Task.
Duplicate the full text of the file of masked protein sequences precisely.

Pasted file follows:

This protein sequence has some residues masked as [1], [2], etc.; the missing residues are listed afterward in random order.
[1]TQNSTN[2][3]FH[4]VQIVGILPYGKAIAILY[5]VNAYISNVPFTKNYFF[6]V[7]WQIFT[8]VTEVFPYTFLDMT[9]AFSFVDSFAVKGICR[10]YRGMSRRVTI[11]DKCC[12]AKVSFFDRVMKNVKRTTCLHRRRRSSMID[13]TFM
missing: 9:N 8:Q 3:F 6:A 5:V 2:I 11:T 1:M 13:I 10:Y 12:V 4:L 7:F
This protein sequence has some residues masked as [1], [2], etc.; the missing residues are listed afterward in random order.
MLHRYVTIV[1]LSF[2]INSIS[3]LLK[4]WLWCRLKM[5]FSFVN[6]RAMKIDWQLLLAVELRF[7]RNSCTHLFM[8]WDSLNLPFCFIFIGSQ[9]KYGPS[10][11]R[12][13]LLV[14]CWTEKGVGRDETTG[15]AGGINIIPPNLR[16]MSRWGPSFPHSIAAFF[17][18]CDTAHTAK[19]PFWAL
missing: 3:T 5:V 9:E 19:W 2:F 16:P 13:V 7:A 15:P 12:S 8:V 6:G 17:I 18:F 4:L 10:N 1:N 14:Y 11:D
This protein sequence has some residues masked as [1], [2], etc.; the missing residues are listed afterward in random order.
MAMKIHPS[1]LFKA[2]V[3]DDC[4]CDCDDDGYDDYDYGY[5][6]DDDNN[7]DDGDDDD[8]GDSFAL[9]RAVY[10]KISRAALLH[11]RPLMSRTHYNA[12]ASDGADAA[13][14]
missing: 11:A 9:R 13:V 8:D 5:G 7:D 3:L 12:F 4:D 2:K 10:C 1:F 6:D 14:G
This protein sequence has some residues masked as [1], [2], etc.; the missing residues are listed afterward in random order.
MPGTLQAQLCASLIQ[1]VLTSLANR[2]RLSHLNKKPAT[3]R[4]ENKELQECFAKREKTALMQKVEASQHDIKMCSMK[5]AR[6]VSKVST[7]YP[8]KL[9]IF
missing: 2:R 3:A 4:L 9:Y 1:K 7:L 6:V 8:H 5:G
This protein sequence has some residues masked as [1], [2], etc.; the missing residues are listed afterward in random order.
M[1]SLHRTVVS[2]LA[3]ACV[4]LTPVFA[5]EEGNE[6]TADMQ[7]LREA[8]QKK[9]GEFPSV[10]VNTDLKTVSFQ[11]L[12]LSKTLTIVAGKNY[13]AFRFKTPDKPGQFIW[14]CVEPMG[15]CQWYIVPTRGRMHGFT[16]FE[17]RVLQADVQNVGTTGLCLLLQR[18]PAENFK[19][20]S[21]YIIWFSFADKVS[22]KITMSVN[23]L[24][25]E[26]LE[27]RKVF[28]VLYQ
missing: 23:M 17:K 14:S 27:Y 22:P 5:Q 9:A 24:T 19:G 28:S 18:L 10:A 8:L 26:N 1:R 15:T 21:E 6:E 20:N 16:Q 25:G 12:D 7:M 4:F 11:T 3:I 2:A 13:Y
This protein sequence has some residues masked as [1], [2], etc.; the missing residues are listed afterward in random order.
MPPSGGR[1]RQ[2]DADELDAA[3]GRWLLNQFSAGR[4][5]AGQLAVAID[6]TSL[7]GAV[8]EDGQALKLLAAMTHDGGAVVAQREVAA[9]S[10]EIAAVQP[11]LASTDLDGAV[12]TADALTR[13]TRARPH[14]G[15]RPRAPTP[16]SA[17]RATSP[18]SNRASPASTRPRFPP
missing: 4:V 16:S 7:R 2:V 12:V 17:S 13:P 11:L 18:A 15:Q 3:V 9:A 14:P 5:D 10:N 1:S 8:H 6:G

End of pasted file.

This protein sequence has some residues masked as [1], [2], etc.; the missing residues are listed afterward in random order.
[1]TQNSTN[2][3]FH[4]VQIVGILPYGKAIAILY[5]VNAYISNVPFTKNYFF[6]V[7]WQIFT[8]VTEVFPYTFLDMT[9]AFSFVDSFAVKGICR[10]YRGMSRRVTI[11]DKCC[12]AKVSFFDRVMKNVKRTTCLHRRRRSSMID[13]TFM
missing: 9:N 8:Q 3:F 6:A 5:V 2:I 11:T 1:M 13:I 10:Y 12:V 4:L 7:F
This protein sequence has some residues masked as [1], [2], etc.; the missing residues are listed afterward in random order.
MLHRYVTIV[1]LSF[2]INSIS[3]LLK[4]WLWCRLKM[5]FSFVN[6]RAMKIDWQLLLAVELRF[7]RNSCTHLFM[8]WDSLNLPFCFIFIGSQ[9]KYGPS[10][11]R[12][13]LLV[14]CWTEKGVGRDETTG[15]AGGINIIPPNLR[16]MSRWGPSFPHSIAAFF[17][18]CDTAHTAK[19]PFWAL
missing: 3:T 5:V 9:E 19:W 2:F 16:P 13:V 7:A 15:P 12:S 8:V 6:G 17:I 18:F 4:L 10:N 1:N 14:Y 11:D
This protein sequence has some residues masked as [1], [2], etc.; the missing residues are listed afterward in random order.
MAMKIHPS[1]LFKA[2]V[3]DDC[4]CDCDDDGYDDYDYGY[5][6]DDDNN[7]DDGDDDD[8]GDSFAL[9]RAVY[10]KISRAALLH[11]RPLMSRTHYNA[12]ASDGADAA[13][14]
missing: 11:A 9:R 13:V 8:D 5:G 7:D 3:L 12:F 4:D 2:K 10:C 1:F 6:D 14:G
This protein sequence has some residues masked as [1], [2], etc.; the missing residues are listed afterward in random order.
MPGTLQAQLCASLIQ[1]VLTSLANR[2]RLSHLNKKPAT[3]R[4]ENKELQECFAKREKTALMQKVEASQHDIKMCSMK[5]AR[6]VSKVST[7]YP[8]KL[9]IF
missing: 2:R 3:A 4:L 9:Y 1:K 7:L 6:V 8:H 5:G
This protein sequence has some residues masked as [1], [2], etc.; the missing residues are listed afterward in random order.
M[1]SLHRTVVS[2]LA[3]ACV[4]LTPVFA[5]EEGNE[6]TADMQ[7]LREA[8]QKK[9]GEFPSV[10]VNTDLKTVSFQ[11]L[12]LSKTLTIVAGKNY[13]AFRFKTPDKPGQFIW[14]CVEPMG[15]CQWYIVPTRGRMHGFT[16]FE[17]RVLQADVQNVGTTGLCLLLQR[18]PAENFK[19][20]S[21]YIIWFSFADKVS[22]KITMSVN[23]L[24][25]E[26]LE[27]RKVF[28]VLYQ
missing: 23:M 17:K 14:S 27:Y 22:P 5:Q 9:A 24:T 19:G 28:S 18:L 10:A 8:L 26:N 1:R 15:T 21:E 6:E 20:N 16:Q 25:G 12:D 7:M 4:F 11:T 3:I 2:A 13:Y
This protein sequence has some residues masked as [1], [2], etc.; the missing residues are listed afterward in random order.
MPPSGGR[1]RQ[2]DADELDAA[3]GRWLLNQFSAGR[4][5]AGQLAVAID[6]TSL[7]GAV[8]EDGQALKLLAAMTHDGGAVVAQREVAA[9]S[10]EIAAVQP[11]LASTDLDGAV[12]TADALTR[13]TRARPH[14]G[15]RPRAPTP[16]SA[17]RATSP[18]SNRASPASTRPRFPP
missing: 4:V 16:S 7:R 2:V 12:V 17:S 13:P 11:L 18:A 15:Q 3:V 9:A 14:P 5:D 10:N 1:S 8:H 6:G